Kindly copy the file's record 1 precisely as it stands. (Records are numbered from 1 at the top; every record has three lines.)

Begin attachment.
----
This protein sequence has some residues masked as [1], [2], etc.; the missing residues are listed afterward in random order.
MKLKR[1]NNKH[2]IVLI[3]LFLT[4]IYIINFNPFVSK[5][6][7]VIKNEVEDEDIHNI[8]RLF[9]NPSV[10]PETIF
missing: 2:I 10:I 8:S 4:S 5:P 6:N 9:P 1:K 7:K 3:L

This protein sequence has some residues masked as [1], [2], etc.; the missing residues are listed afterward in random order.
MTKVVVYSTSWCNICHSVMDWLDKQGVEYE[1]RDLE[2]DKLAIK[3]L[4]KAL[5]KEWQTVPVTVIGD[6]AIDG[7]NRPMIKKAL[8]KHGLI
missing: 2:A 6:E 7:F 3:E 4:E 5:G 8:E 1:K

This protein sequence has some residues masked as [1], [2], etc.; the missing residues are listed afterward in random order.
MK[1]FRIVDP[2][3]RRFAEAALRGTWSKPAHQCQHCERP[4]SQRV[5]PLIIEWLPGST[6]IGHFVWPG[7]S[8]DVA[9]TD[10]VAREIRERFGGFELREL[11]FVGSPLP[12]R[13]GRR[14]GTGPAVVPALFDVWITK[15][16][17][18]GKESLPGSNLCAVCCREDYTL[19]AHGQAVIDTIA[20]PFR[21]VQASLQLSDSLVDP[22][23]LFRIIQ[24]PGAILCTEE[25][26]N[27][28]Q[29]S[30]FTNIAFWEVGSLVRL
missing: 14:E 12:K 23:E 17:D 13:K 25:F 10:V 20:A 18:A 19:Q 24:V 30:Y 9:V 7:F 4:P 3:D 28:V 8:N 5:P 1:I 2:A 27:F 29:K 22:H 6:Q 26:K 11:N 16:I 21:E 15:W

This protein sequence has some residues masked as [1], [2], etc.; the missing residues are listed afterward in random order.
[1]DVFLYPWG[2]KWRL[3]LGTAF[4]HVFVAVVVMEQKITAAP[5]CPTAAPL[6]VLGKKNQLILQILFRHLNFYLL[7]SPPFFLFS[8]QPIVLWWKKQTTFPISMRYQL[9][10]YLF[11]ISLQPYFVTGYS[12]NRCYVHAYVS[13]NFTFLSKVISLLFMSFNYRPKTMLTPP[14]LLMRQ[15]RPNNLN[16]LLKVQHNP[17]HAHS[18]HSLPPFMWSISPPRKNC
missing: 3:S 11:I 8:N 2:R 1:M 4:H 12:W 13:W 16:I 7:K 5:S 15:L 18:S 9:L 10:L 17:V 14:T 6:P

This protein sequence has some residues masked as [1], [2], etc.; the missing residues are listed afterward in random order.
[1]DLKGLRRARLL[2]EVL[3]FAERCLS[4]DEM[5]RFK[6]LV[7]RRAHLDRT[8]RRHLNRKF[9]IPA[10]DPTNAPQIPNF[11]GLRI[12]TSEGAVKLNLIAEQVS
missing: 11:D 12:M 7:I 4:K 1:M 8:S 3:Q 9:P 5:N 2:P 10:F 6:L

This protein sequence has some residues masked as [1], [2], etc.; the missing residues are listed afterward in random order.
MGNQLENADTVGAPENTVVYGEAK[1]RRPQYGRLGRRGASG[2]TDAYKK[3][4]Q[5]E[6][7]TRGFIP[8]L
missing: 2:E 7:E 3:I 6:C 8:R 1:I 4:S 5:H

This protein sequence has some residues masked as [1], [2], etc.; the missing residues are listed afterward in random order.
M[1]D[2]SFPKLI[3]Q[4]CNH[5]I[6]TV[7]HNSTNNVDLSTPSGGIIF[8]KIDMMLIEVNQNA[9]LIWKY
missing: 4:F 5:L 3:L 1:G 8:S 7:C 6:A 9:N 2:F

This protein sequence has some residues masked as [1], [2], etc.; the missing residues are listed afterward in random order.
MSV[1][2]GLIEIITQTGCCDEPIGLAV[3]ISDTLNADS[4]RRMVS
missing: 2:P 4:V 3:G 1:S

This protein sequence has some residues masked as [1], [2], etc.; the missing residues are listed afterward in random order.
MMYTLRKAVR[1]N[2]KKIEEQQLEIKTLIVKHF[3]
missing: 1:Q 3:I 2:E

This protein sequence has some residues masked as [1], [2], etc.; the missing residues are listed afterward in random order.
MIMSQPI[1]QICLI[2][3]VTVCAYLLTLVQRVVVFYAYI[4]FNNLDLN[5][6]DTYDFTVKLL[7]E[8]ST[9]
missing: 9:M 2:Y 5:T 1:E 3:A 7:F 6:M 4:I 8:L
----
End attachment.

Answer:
This protein sequence has some residues masked as [1], [2], etc.; the missing residues are listed afterward in random order.
MKLKR[1]NNKH[2]IVLI[3]LFLT[4]IYIINFNPFVSK[5][6][7]VIKNEVEDEDIHNI[8]RLF[9]NPSV[10]PETIF
missing: 2:I 10:I 8:S 4:S 5:P 6:N 9:P 1:K 7:K 3:L